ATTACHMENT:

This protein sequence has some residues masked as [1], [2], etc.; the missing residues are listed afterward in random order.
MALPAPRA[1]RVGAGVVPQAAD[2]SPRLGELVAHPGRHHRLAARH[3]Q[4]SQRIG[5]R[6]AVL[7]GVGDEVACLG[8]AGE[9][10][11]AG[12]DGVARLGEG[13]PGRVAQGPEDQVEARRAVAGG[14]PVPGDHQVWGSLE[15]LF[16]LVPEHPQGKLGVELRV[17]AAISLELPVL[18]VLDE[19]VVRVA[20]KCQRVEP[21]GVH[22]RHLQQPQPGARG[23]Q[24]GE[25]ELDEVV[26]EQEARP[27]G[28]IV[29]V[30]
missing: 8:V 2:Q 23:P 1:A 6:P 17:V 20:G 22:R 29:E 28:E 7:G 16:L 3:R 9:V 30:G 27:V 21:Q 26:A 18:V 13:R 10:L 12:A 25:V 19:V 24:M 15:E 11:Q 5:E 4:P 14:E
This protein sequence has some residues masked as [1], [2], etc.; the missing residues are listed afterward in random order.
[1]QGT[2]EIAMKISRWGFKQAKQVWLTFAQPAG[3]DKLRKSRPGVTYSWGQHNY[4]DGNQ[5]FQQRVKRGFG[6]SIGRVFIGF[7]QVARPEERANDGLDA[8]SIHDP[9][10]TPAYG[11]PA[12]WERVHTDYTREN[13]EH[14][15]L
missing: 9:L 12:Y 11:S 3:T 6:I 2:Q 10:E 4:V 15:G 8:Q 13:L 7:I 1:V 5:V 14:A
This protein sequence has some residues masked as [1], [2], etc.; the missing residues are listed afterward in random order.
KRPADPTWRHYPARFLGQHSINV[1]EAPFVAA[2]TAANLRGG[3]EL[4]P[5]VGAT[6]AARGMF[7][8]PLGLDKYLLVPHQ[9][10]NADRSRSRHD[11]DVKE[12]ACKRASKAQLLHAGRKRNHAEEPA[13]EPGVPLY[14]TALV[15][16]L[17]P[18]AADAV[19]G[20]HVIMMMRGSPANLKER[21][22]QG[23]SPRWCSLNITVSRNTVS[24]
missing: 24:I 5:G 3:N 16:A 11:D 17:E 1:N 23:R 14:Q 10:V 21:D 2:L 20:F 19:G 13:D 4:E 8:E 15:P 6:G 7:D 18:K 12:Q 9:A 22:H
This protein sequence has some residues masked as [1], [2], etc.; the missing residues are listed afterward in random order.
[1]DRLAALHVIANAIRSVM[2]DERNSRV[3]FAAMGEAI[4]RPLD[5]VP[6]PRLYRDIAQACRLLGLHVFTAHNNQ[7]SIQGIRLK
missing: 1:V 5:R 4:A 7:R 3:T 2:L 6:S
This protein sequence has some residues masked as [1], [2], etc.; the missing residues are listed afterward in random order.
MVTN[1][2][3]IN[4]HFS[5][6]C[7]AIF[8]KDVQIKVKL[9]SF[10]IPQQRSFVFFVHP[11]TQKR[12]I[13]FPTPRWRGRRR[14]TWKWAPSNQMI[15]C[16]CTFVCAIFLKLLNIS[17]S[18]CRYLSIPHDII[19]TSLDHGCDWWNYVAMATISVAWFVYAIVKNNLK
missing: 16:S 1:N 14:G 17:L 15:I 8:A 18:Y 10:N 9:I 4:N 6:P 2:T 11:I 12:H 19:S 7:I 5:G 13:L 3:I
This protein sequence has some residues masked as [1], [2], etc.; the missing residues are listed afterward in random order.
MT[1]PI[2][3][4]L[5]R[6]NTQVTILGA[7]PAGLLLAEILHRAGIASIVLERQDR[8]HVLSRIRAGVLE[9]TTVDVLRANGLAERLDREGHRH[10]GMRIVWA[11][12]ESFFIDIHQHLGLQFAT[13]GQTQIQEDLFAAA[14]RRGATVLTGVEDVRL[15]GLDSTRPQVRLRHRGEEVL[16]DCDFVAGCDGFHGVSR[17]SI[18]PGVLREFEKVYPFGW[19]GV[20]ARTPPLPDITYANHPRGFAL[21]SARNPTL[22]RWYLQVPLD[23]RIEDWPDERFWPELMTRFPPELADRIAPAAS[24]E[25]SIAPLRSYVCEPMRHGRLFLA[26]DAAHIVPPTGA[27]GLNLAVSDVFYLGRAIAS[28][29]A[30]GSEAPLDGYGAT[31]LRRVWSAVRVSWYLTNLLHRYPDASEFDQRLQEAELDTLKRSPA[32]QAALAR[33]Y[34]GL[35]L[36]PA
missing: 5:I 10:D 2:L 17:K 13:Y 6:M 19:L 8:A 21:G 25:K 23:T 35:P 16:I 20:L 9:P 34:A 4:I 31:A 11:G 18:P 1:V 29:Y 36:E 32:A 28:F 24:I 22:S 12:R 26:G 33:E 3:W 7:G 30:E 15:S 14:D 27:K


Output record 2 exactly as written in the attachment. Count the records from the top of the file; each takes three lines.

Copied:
This protein sequence has some residues masked as [1], [2], etc.; the missing residues are listed afterward in random order.
[1]QGT[2]EIAMKISRWGFKQAKQVWLTFAQPAG[3]DKLRKSRPGVTYSWGQHNY[4]DGNQ[5]FQQRVKRGFG[6]SIGRVFIGF[7]QVARPEERANDGLDA[8]SIHDP[9][10]TPAYG[11]PA[12]WERVHTDYTREN[13]EH[14][15]L
missing: 9:L 12:Y 11:S 3:T 6:I 2:Q 10:E 4:V 15:G 8:Q 13:L 7:I 1:V 5:V 14:A